The dos and don’ts of video campaigning
April / May 2012
At this stage nearly everyone will have heard of the video produced by an organisation called Invisible Children which aimed to raised awareness of the atrocities committed by the Lord’s Resistance Army, especially in relation to the use of child soldiers. Reactions have been mixed, to say the least, with a number of organisations putting together very good link pages covering both supporting stories and detracting stories (see Dóchas, some African responses collated at Rosebell’s blog, and Building a Better World).
So I thought it might be worth looking at the use of social media especially in relation to development education. Is it a useful tool? Can we really adhere to the Code of Conduct on Images and Messages in a tweet of 140 characters? Should we censor information put up on our blogs / facebooks etc if we feel it contravenes the Code and or our own ethics? And maybe more importantly – do we have the resources and know-how to make social media work for us? Or will it just become expected that people tweet, facebook and blog about issues irrespective of what should be achieved – and irrespective of work hours?
I don’t have any answers of course – just a few links that look at video activism and clicktivism (or whatever you want to call it).
A general response to some of the issues raised in the video at Aidspeak
Where is the line between journalism and activism? Ethan Zuckerman blogs about all things media and had this to say …
There’re a few people worth following on Twitter in relation to social media – Ethan Zuckerman (@EthanZ), TMS Ruge (@tmsruge), and Beth Kanter (@kanter) to mention but a few …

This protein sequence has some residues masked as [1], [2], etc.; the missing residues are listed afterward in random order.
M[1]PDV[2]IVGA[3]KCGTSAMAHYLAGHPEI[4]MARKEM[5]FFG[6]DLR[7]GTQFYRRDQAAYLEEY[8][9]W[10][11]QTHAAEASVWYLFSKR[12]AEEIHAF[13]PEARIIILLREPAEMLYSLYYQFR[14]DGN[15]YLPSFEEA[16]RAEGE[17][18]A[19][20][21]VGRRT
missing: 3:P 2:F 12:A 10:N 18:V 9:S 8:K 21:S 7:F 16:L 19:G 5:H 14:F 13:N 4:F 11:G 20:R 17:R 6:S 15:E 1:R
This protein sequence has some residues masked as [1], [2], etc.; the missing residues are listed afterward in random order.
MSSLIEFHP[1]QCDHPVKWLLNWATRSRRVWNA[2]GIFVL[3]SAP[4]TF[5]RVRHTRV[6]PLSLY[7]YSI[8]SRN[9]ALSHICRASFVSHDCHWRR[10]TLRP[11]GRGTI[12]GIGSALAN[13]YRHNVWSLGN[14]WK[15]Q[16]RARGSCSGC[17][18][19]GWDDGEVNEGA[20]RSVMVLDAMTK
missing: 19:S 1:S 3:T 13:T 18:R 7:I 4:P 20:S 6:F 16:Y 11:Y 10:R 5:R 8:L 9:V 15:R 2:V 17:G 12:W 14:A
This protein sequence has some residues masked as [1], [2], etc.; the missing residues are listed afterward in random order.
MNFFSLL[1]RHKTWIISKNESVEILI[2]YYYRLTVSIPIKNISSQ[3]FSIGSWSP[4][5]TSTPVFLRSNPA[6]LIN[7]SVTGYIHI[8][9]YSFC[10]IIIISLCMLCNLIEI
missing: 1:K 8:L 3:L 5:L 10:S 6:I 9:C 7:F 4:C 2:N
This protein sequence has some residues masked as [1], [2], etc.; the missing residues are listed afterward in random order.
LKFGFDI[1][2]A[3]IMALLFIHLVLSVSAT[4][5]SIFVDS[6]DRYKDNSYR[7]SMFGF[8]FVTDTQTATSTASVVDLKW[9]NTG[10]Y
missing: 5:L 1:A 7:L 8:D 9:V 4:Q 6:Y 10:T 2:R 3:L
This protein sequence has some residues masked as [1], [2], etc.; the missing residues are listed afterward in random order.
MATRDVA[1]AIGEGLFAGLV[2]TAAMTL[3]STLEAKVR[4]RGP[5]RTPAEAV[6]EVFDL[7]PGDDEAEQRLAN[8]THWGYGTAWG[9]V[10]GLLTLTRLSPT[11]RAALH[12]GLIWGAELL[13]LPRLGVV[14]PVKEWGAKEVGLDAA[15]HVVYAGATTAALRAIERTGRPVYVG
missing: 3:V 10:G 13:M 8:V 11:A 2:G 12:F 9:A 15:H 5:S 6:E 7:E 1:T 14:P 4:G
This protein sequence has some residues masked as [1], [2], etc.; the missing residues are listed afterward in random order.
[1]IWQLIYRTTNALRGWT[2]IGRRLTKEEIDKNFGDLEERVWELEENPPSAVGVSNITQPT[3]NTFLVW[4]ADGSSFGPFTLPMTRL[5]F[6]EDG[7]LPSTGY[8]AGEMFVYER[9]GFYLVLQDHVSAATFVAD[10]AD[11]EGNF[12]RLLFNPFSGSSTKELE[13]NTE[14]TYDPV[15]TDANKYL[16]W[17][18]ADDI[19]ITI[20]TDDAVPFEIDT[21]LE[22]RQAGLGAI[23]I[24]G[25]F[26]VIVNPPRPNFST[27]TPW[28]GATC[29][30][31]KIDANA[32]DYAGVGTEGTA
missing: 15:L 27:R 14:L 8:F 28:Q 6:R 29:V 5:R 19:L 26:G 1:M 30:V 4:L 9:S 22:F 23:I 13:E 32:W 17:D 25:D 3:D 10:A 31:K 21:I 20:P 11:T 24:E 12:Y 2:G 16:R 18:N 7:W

Fair Trade Flowers
February – usually the month to catch up on everything as January has traditionally been the month to write funding applications. This year, of course, all of this has gone haywire as the funding guidelines / deadlines has changed and so it’s supposed to be all happening in February … Therefore, little time (apologies!) to update website as planned but finally getting around to it 🙂
February – first month of Spring in Ireland! We seem to be spared this year’s cold snap happing all over the rest of Europe, the Daffodils are already in bloom in some areas – what better month to look at the global flower industry? So if you intend to buy your loved ones flowers for Valentines, you might like to check out these links first …
To save Colombia from cocaine, buy its roses? As Linda Farthing writes for UpsideDown World, there are a number of problems with this approach … She has a number of interesting links at the bottom of the page too, worth looking at.
How fair are your flowers? Gabriela Perdomo investigates for the Tyee Newsletter where certified fair-trade flowers come from – and do the really make a difference? A total of five articles.
Why I won’t be giving my mother fairtrade flowers – Felicity Lawrence explains why she thinks fair trade flowers are a problem (slightly older article – 2005!)
An overview of criticism of Fair Trade from Wikipedia – http://en.wikipedia.org/wiki/Fair_trade
What about the environmental impact of (Fair Trade) Flowers? They still need to be flown over here, are often grown in areas that may need a lot of water input or that could be used for growing food. A couple of articles from the Guardian last year looking at the environmental impact of buying flowers from Kenya – http://www.guardian.co.uk/environment/2011/apr/01/kenya-flower-industry-worker-conditions-water-tax
So … should we buy flowers at all?